John Tang

That First Step

Posted in Sketchbook by Jt's Item Roster on February 25, 2011

Currently I am enrolled in Teaching Creative Writing.  One of our assignment is to interview a professor outside your genre, which mine would be fiction.  I interview a Larry Eilenberg from San Francisco State University in the art of theater. In the very least what I left from the interview is a sense or a platform you can make it in the genre; and this is what teachers should do. Also the experience highlights a quote I heard from Michael Jordan in a summation of his work ethics: “If you don’t shortcut the game, the game won’t shortcut you.”


Interview with Larry Eilenberg

Scene: Small room. A wall of two shelves full of master dramatists and criticisms. A cluttered desk. Two director chairs. Tapestry on the floor with a raincoat hanger by the door. When lights turn on they’re sitting across from one another.

Me: By the end of this semester, what do you think every student should know or grasp?

Larry: What do you mean? You’re not asking anything.

Me: For playwrights…like what should they read? Should they know their Shakespeare’s, their Ibsen’s, their Reza’s, their Williams’, their Beckett’s…”

Larry: If you want one of my course syllabus, I can give that to you. I have a copy. I know you’re here for an interview, but I don’t think a copy of my syllabus will be of any help.

Me: I’m asking: I want to be a playwright. How do I increase my chances?

Larry: If you’re serious, well yes, they should know the history of each era: Greeks, Renaissance, Modernity, the politics behind those times. I teach contemporary plays in the last five years; they should know who’s doing it best now. They should read plays, more so, watch plays. They need to write for the stage. Observe set designs. Things they like, they don’t like.

Me: What about writing?

Larry: It’s a collaborative art, so it doesn’t all fall on the playwright. It’s not meant for the page. You said you’re in fiction.  Have you read Thornton Wilder—you might know his Our Town, Skin of our Teeth…

Me: Heard of them, but never read them.

Larry: He won a Pulitzer for his novel The Eighth Day, I think. Well, he wrote an important essay—I don’t know it off the top of my head…just find it online. He says he does something different for fiction than he does for the theater. Dialogue, for example, doesn’t work the same way it does in fiction than it does on stage; fiction has the illusion of realistic conversation between two people. Dialogue on stage is spoken.

Me: Wait. Why can’t you put that dialogue into fiction? I can imagine a world, a garden…uh, the lake in The Seagull, dinner set table when I read Chekhov’s play. (Pause.)…Sorry…go ahead.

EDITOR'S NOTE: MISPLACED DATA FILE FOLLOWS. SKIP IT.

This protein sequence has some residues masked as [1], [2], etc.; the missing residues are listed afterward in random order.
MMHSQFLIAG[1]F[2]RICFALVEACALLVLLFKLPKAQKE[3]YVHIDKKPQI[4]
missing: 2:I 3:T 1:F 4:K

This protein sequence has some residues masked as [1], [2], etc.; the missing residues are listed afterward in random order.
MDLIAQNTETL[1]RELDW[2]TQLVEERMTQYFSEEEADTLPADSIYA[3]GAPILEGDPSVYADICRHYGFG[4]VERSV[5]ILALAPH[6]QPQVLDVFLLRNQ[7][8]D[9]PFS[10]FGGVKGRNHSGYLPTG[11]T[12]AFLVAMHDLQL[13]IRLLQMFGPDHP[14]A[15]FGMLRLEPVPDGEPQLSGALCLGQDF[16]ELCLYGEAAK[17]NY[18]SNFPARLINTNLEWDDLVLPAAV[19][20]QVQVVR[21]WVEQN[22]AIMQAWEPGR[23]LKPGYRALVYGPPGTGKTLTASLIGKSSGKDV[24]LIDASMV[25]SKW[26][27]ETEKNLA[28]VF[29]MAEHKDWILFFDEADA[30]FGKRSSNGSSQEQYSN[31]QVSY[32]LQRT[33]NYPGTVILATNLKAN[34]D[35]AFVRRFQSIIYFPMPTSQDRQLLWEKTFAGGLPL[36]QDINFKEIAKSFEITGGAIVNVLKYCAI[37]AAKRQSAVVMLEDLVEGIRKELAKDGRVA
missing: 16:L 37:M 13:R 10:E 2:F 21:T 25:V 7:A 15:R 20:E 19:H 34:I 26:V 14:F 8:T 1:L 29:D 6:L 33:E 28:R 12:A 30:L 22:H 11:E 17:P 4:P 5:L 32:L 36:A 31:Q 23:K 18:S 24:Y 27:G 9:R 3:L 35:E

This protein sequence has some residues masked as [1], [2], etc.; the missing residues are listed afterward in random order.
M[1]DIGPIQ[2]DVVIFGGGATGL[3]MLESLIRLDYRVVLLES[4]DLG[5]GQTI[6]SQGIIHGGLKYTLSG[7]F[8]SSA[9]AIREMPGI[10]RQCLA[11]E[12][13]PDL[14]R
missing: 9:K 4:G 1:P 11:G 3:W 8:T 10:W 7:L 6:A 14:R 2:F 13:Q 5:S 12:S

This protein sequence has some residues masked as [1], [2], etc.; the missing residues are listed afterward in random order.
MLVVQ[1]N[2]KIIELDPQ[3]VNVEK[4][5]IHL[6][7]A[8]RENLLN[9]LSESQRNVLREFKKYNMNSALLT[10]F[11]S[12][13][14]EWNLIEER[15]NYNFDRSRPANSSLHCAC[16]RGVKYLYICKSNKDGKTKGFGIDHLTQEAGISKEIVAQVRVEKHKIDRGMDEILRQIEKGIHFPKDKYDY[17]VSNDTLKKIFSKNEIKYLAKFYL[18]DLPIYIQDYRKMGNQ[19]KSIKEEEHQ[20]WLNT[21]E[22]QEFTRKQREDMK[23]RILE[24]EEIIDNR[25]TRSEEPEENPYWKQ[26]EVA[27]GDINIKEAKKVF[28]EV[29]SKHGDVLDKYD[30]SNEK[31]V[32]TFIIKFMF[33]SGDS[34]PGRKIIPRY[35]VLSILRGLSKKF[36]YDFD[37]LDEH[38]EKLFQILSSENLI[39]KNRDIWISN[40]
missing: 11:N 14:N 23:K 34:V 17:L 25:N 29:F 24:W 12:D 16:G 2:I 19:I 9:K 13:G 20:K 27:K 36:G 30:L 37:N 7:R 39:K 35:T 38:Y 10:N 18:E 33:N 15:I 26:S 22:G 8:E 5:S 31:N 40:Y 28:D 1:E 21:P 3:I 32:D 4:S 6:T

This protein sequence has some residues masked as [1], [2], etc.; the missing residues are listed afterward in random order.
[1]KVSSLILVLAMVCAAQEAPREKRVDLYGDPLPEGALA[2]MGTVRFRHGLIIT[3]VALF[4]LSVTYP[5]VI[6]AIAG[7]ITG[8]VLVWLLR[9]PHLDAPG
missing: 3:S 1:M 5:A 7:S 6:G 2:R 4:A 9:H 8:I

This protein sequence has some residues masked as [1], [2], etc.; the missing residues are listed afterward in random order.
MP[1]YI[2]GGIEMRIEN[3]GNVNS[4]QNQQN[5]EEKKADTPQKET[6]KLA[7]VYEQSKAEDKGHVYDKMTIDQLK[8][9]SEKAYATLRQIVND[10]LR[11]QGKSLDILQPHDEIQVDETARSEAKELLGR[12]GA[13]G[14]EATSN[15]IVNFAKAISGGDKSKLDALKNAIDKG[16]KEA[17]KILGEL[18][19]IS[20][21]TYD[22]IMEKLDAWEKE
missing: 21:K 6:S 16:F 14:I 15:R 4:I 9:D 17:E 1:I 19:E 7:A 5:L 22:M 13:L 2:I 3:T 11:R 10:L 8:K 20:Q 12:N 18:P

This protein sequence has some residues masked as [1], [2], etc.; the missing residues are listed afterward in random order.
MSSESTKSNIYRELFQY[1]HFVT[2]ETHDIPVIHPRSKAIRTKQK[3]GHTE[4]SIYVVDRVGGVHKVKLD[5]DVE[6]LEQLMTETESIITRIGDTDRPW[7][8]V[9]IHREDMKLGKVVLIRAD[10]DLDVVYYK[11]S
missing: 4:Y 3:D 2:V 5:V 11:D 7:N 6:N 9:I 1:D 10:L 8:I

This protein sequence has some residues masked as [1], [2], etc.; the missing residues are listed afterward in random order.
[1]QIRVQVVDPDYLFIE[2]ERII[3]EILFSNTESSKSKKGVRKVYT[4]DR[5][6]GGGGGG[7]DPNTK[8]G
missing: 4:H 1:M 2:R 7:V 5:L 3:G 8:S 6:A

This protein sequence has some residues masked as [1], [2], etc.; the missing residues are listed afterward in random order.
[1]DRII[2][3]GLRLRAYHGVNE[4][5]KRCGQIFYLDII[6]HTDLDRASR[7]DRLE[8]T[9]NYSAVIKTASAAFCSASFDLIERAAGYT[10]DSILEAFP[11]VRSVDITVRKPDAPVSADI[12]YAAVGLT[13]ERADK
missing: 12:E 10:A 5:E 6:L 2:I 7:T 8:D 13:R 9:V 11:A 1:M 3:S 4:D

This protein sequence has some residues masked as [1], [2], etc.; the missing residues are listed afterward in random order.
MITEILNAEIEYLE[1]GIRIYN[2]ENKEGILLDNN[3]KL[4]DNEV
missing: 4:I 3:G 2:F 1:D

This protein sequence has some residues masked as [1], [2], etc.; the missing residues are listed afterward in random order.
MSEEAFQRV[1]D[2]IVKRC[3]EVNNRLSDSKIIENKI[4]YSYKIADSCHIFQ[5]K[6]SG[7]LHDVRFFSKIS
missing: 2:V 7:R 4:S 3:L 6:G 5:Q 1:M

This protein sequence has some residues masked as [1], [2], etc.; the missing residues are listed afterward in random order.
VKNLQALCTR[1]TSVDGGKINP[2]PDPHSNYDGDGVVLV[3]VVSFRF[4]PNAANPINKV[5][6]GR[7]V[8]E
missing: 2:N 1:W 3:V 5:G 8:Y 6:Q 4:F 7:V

Larry: Or in general. Scenes do something different in fiction than on stage. Phillip Roth. Say, you have a grassy hill; you want the reader to imagine that grass hill, its slope. But for the playwright there might be a backdrop of a hill, a lake, a window. Setting for the playwright is the stage. The playwright writes for the stage, not the page…who’d you be teaching?”

Me: Undergrads. Is there anything else they should know?

Larry: That they won’t get published until after it is performed. It only reaches its full potential on the stage. (Pause.) But if you’re serious, take an acting class.

Me: Tried that. Did not work out so well. I had to be Jim from Glass.

Larry: Even if you don’t do it well, get the experience, because people, actors will be saying your words. (Pause.) Well, if you’re serious, get invited to a reading, a design meeting…it is a collaborative art (Pause.) If you are taking it seriously. You have to see it at its best. It’s like basketball in the sense you have to set the standards. And for students, these things can get expensive, so we have a theater here in the city that broadcasts on screen productions from the National London Theater. (Grabs notebook off desk.) oh here’s one on May 1st in Berkeley: The Druid Theater Company. They are playing…playing The Cripple of Inishmaan by McDonagh, an Irish play, which is what they do best. They need set the bar high.

Me: I haven’t even thought of that. Drama has its own world. So here’s what I have: Read plays, watch plays, act…

Larry: See how they design stages, go to readings if you can, see it at its best, setting the standards high.  That they need to write for the stage, not the page.

Me: (Pause.) I think I’ll end it with that. Thank you. This has all been helpful, for me especially. Appreciate it.

Larry: That is more than enough for a student. I don’t even believe you’ll be using it all. What is your name again?

Me: John Tang.

Larry: John Tang. Good luck.

Lights Dim



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